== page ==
As the CEO of a company undergoing a transformation towards self-management, I am always pleasantly surprised to find larger multi-nationals that are interested in doing a similar thing.
For most of us, self-interest is a synonym of selfishness and self-serving behaviour. If a colleague defines her/his co-worker as “looking after her/his self-interest”, it’s rarely a compliment and is said in a depreciative tone.
In his Ted talk, Adam Grant describes three categories of people at work, a minority of “takers” who focus mainly on their own personal reward to the detriment of others, a minority of “givers” who sacrifice themselves for the benefit of others and a majority of “matchers” who give and take in equal measure. Grant highlights the toxicity of “takers” who often feel entitled and create an atmosphere of mistrust and paranoia that is more conducive to competition than collaboration. “The negative impact (of takers) is double or triple the positive impact of givers” states Grant.
However, “the behaviour of “givers” can be toxic too. Indeed, people with no apparent self-interest who only act for the good of others can be seen as martyrs who resent the ones who ignore their hard work. Tony Featherstone, a small business owner, underlines that this constant need for validation can “damage the organisation culture” as the martyr’s dedication and long working hours reveal a difficulty to delegate and a tendency to control.
Knowing your self-interest
Being driven solely by self-interest exposes can create a situation where “the end justifies the means” – where a person will set aside their scruples and exploit others to accomplish their goals – whatever the cost. However, being aware of self-interest can lead to a different dynamic. If an individual knows, enjoys and matches their self-interest to their strengths, this can be helpful to colleagues and the organisation.
Many entrepreneurs who understand their own motivation and thus their own self-interest are particularly adept at passing on a vision that suits their self-interest to others. An example of this could be where a CEO wants to become a thought leader and requires an innovative company for him to project from – which requires his employees to be innovative.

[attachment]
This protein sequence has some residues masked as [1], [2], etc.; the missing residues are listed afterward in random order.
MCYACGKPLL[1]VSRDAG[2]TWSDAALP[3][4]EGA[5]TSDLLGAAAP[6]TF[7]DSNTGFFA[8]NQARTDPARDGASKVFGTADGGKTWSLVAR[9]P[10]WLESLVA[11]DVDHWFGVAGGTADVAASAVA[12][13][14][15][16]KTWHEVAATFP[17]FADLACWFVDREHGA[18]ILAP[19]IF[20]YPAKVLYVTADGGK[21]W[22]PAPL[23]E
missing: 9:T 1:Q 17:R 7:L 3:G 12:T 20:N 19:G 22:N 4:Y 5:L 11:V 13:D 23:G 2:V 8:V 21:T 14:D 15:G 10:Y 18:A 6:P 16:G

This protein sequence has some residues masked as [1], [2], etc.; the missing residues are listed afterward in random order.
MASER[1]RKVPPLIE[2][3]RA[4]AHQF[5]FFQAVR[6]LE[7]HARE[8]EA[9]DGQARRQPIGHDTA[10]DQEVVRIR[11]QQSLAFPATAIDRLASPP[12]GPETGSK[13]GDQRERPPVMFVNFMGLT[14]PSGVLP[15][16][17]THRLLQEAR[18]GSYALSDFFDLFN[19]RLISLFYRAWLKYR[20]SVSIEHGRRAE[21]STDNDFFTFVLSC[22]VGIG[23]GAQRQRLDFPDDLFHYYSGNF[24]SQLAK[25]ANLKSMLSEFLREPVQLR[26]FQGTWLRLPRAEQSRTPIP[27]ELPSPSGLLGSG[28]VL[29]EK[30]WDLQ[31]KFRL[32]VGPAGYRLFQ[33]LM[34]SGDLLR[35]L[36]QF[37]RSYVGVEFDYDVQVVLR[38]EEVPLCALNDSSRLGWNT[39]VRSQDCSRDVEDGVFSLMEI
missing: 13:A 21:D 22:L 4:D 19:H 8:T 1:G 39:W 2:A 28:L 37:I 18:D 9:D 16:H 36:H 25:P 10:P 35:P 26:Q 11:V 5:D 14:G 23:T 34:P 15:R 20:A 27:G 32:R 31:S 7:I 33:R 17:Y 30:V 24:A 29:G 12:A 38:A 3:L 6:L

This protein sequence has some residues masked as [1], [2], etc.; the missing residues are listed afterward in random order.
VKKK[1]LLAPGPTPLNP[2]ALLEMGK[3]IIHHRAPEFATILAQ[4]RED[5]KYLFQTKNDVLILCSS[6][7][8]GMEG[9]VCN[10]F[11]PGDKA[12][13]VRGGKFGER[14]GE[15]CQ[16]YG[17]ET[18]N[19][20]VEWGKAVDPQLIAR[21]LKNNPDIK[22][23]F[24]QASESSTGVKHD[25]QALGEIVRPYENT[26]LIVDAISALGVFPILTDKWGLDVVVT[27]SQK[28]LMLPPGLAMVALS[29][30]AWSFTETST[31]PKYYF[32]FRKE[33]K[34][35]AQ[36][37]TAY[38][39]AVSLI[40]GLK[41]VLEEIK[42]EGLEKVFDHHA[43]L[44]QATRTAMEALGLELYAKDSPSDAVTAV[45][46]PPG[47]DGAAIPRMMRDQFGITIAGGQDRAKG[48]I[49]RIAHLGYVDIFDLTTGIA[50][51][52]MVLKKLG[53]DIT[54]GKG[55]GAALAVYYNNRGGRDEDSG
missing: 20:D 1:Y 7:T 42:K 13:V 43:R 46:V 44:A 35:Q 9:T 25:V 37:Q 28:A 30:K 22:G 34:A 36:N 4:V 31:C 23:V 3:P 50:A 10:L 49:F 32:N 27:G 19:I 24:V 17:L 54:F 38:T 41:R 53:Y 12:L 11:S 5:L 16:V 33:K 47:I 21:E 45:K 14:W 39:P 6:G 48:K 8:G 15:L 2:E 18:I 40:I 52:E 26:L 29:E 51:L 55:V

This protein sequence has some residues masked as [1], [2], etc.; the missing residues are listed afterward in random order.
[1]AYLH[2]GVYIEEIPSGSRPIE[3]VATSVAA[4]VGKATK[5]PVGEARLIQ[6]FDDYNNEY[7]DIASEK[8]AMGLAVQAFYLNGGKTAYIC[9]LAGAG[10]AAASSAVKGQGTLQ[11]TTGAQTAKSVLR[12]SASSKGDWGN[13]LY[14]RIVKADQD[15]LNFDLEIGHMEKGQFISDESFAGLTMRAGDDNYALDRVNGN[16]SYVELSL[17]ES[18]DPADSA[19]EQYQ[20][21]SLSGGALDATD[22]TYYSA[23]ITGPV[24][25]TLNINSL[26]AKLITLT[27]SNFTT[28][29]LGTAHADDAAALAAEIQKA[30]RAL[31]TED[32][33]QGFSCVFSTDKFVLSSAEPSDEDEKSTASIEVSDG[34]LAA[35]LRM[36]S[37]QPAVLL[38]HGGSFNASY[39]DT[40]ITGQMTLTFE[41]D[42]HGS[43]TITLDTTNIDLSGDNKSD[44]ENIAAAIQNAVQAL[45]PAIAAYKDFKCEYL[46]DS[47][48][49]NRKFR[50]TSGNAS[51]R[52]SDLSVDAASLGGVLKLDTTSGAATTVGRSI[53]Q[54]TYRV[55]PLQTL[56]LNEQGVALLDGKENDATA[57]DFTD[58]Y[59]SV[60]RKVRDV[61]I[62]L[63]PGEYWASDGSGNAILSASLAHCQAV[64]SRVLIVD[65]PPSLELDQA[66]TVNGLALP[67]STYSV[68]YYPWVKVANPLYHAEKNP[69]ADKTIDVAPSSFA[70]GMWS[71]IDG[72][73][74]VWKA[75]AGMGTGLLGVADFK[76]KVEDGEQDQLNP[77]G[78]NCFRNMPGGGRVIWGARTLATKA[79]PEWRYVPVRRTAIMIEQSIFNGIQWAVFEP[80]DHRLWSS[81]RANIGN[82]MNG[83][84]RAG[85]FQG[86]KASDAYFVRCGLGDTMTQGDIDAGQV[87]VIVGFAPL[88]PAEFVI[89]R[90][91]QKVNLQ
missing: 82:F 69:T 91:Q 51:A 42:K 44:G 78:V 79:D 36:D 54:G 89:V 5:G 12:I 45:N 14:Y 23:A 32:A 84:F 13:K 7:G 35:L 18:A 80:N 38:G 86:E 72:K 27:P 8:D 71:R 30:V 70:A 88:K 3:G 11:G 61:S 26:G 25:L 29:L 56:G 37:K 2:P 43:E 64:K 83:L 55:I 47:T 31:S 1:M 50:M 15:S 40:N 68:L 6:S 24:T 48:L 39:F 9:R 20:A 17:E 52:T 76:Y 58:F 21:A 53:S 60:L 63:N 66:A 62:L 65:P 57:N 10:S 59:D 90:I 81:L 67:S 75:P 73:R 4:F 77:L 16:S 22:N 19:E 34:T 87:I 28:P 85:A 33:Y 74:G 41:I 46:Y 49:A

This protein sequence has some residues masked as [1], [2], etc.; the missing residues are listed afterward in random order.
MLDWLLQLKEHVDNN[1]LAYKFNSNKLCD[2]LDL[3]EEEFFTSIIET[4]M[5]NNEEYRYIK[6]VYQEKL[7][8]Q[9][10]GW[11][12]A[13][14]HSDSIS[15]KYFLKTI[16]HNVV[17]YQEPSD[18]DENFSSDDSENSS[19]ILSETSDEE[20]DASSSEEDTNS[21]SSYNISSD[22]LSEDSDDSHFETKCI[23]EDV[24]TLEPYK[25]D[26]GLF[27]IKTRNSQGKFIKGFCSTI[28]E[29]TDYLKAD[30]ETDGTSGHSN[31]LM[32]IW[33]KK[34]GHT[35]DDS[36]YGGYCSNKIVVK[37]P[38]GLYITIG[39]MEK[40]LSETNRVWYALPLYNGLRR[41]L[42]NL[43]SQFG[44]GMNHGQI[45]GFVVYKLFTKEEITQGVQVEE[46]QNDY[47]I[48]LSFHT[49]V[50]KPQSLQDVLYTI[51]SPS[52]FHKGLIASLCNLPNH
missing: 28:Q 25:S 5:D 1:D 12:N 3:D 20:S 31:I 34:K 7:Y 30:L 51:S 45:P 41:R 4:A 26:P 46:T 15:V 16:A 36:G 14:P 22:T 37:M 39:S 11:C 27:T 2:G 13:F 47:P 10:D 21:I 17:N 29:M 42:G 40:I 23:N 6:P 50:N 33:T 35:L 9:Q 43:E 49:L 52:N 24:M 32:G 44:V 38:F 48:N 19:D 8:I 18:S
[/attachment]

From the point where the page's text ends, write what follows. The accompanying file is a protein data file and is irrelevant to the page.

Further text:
Allowing employees or CEOs to pursue their own goals and self-interest is not necessarily harmful, and can be helpful to the company, as long as these goals are aligned with the company needs.
Some CEOs encourage their team to explore their passion by giving them the time, and resources to pursue them. For example, Google allows its engineers to work on a project that interests them using 20% of their working week. The company considers this as an opportunity to become creative and develop new products.
In a ‘WorkLife’ podcast, Adam Grant mentioned the case of an executive assistant at Warby Parker who became a software engineer after helping to remove software bugs. Her manager rewarded her curiosity and perseverance and allowed her to focus on her own interest (software design). The manager and the company gained doubly – not only did she fix a software issue, but she also changed from a bored assistant into an enthusiastic and loyal employee.
In her Ted talk, Kare Anderson talks about a “mutuality mindset” – the realisation that combining talents can allow each of us to accomplish goals we couldn’t have reached on our own. Moreover, this mutuality mindset contributes to unearthing new interests. “When you observe people, you might see talent in them that they don’t recognize yet”, states Anderson. So, by identifying talent, not only do you increase the value of the company, the talent holder but also your own value as well. For example, in John Hopkins’ hospital in Baltimore, Dr Oldfield recognised the value of the information after talking to one of the hospital janitors. This ranged from the exact location of equipment to the feedback of her conversation with the hospital administration about her salary. Listening to her concerns made him realise that hospital policies were excluding her. Sharing her testimony boosted his self-interest as a doctor as it allowed him to fulfil one of the principles of the hyppocratic oath “I will remember that I remain a member of society, with special obligations to all my fellow human beings”.
In ethics, the action of responding to the need of others which contributes to satisfying one’s self-interest is called enlightened self-interest. One case of enlightened self-interest in business is the case of Julie Sweet the CEO of Accenture, North America. In 2017, she started the program “Involve U challenge”, where she sent a daily reminder to her employees challenging them to answer this question “Who did I help today?”. In her words “One of the most powerful ways we can help each other is by taking the time to see others’ potential”. She puts particular importance on “paying it forward”. Accenture became one of the Fortune 100 best company to work for in 2017 and Julie Sweet one of the most powerful women in business in 2018.
Our constant struggle between individual needs and organisational demands can be resolved if we – as people and as companies- accept that our job should aim to satisfy both individual and social needs. Allowing employees to explore their self-interest where these match company goals give the ultimate empowerment to employees.
This will be the first meet up for those who wish to discuss an alternative way to lead where employees are given initiative and responsibility.
The discussion will be starting around the concepts explained in The WEIRD CEO (available on Amazon or www.weirdceo.com) – but will hopefully expand into exploring how we can collectively change the way we live and work.